Translation of slave in Spanish:


esclavo, n.

Pronunciation /sleɪv/

See Spanish definition of esclavo


  • 1

    esclavo masculine
    esclava feminine
    to be a slave to sth ser esclavo de algo
    he was sold as a slave lo vendieron como esclavo
    • I'm not your slave! ¡yo no soy tu criado / sirviente!
    • At any time, a master could confiscate any money that a slave had saved up, and the slave had no legal recourse.
    • A University of Pennsylvania report estimates 750,000 women were trafficked into the U.S. as sex slaves in the past decade.
    • While a slave could be raffled off or wagered at the master's whim, freeing a slave was fraught with legal obstacles.
    • Since slaves were property, once you find the slave owner, search the records to find out what he did with his property.
    • The economic foundations of the Confederacy were overthrown and property in slaves valued at $4 billion was expropriated.
    • After about 1831 you had to get legal approval to release slaves.
    • For most American slaves, forced relocation south was anathema and often the first impetus for their flight to Canada.
    • Each clan had many slaves, much property, and great political power.
    • What this meant in terms of the slaves ' legal status was unclear.
    • So instead of owning the property, former slaves who wanted to stay there had to work for the former slaveholders.
    • This was recognition that insurance companies made profits insuring slaves as property.
    • All kinds of property including slaves are inheritable by relatives.
    • Technically Roman slaves were the property, the chattels, of their owners, held in a state of total subjection.
    • Property rights in slaves and their labor can be bought and sold via market transactions.
    • He understands his position, while a slave, as transportable property.
    • To say that a slave is simply the property or another does not adequately describe the condition of bonded dependents in an African context.

intransitive verb

  • 1

    to slave at sth
    to slave over sth
    he's been slaving away all day ha estado trabajando como un negro / como un burro todo el día informal
    • he's been slaving (away) at / over the report for days lleva días trabajando como un negro / como un burro con el informe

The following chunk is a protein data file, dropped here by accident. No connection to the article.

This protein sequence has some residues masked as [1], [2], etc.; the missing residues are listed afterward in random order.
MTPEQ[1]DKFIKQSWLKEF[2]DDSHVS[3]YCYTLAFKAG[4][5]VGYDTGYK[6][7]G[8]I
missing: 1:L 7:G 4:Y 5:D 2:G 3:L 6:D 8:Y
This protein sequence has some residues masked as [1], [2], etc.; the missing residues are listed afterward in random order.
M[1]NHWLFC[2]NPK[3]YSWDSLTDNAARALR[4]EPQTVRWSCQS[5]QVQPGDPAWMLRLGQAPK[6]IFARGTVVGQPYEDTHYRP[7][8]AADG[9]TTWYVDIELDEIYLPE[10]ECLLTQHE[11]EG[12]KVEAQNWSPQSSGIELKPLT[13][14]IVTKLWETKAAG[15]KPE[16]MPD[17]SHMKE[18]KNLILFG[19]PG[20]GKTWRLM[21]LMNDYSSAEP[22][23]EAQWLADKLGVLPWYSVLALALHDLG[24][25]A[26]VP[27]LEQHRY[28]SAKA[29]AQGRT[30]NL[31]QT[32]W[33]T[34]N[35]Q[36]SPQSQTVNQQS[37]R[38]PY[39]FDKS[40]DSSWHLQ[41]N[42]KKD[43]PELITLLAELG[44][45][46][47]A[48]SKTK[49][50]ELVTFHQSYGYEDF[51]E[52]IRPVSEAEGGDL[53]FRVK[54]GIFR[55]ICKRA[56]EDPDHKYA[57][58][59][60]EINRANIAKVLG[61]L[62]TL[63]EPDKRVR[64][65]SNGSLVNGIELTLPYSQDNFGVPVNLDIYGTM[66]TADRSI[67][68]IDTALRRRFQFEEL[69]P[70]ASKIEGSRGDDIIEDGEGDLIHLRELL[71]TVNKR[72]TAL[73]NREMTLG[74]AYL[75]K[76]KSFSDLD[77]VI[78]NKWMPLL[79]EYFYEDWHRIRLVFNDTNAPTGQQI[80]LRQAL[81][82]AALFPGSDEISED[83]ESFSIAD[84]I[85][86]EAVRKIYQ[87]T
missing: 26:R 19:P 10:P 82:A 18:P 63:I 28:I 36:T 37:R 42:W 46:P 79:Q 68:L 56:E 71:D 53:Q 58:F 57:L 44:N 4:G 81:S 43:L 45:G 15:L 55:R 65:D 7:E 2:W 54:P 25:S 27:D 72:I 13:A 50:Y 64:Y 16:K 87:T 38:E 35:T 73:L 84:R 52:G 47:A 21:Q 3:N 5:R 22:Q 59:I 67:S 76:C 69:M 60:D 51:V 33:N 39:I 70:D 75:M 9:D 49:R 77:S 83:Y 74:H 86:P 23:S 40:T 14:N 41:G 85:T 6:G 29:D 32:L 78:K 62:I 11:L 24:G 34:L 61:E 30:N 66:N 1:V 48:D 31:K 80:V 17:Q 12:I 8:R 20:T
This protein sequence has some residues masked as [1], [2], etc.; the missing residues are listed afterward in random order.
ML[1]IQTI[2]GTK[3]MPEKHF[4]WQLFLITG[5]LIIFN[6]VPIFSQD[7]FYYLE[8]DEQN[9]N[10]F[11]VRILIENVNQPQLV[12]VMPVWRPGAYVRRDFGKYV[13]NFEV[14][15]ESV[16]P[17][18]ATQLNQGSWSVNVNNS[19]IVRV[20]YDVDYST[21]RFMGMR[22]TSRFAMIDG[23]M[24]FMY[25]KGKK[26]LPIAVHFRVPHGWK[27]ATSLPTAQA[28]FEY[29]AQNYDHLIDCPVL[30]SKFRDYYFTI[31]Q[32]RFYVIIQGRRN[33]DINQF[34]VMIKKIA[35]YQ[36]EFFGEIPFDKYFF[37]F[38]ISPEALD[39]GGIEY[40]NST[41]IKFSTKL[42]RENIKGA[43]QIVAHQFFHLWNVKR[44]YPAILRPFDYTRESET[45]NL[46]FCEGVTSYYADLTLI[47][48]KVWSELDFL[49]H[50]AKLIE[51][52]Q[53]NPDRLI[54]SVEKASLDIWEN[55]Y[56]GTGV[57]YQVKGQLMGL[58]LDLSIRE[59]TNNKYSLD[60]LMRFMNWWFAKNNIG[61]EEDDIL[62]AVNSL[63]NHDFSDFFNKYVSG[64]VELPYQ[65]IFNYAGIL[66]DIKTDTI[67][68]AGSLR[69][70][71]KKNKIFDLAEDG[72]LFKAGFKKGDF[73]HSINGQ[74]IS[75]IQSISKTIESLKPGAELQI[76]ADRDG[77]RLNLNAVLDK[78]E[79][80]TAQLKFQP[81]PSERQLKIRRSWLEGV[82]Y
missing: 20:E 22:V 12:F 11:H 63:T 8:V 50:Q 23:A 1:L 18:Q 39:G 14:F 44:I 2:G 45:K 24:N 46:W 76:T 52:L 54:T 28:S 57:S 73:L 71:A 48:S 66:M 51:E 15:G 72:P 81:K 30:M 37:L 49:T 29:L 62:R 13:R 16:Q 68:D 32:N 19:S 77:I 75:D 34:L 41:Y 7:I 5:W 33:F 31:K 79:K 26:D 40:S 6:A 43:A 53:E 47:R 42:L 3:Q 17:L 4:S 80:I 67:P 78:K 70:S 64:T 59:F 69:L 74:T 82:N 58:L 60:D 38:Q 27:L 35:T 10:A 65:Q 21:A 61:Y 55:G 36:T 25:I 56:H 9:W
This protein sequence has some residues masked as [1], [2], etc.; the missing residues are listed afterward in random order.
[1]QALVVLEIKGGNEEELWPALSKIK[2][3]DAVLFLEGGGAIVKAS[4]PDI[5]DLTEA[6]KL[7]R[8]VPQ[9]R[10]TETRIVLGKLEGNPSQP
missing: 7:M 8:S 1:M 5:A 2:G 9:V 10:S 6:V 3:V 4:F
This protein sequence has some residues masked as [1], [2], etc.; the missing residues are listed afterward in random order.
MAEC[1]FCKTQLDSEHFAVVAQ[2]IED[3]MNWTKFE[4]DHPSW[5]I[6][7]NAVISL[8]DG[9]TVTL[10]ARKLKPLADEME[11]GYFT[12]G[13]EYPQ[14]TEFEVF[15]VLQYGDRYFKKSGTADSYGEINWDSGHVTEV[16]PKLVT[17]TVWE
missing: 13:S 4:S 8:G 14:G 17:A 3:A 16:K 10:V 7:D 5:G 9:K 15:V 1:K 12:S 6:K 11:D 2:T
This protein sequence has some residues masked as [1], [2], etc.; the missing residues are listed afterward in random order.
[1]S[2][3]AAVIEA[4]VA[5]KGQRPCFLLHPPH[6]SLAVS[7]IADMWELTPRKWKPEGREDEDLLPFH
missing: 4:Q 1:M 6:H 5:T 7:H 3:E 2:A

• I've been slaving over a hot stove all afternoon and you say you're not hungry! ¡me he estado matando en la cocina toda la tarde y me dices que no tienes hambre!
    • We are having sound and plasma screens in all the rooms, and we won't have to spend weekends slaving over DIY.
    • You've been slaving over dinosaur details for days on end.
    • But when I got home, Justin had obviously spent all day slaving away, making a 3 course dinner.
    • She's spent five years slaving away for her millionaire real estate tycoon tyrant of a boss - and she's sick of it!
    • They had heard about aboriginal writers slaving away somewhere out there on new scripts for theatre, but where were they all hiding?
    • After slaving over a business plan, the pair applied to the Prince's Trust for a loan and were awarded the money in February 2000.
    • For months I had seen people slaving away behind newspaper-covered windows that only allowed for a peek.
    • She was scrubbing floors and slaving away to pay for food and lodging.
    • It will be the crowning moment of countless hours spent slaving away in his extended garage.
    • I mean, I've only been slaving away at it for the past two weeks.
    • When you're slaving away on perfecting your own projects, to see someone else exhibit that care and that passion, even in an entirely different field, is a pleasure.
    • It's so warm out and since I was slaving away in the hot kitchen, I opened up the windows to get some air circulating.
    • Still, after a day slaving away at a hot computer terminal, I vowed to go home and bash away on at least one design tonight.
    • Admittedly, it gets a little boring at times, but that suits me just fine, because at least I'm not slaving away at some unfulfilling, low-paying job that I probably wouldn't be good at anyway.
    • I'd feel bad knowing you were slaving away your Saturday.
    • I've been slaving over this one - really, I have!
    • And I'll be stuck slaving away in some moldy old courtroom, wondering ‘what if?’
    • We were back at his house, slaving away at homework.
    • Why slave long and hard in the kitchen, when you can make this salad in minutes, leaving you free to concentrate on the one you love!
    • It keeps us working forever, chained to our desks slaving day after day to pay for it.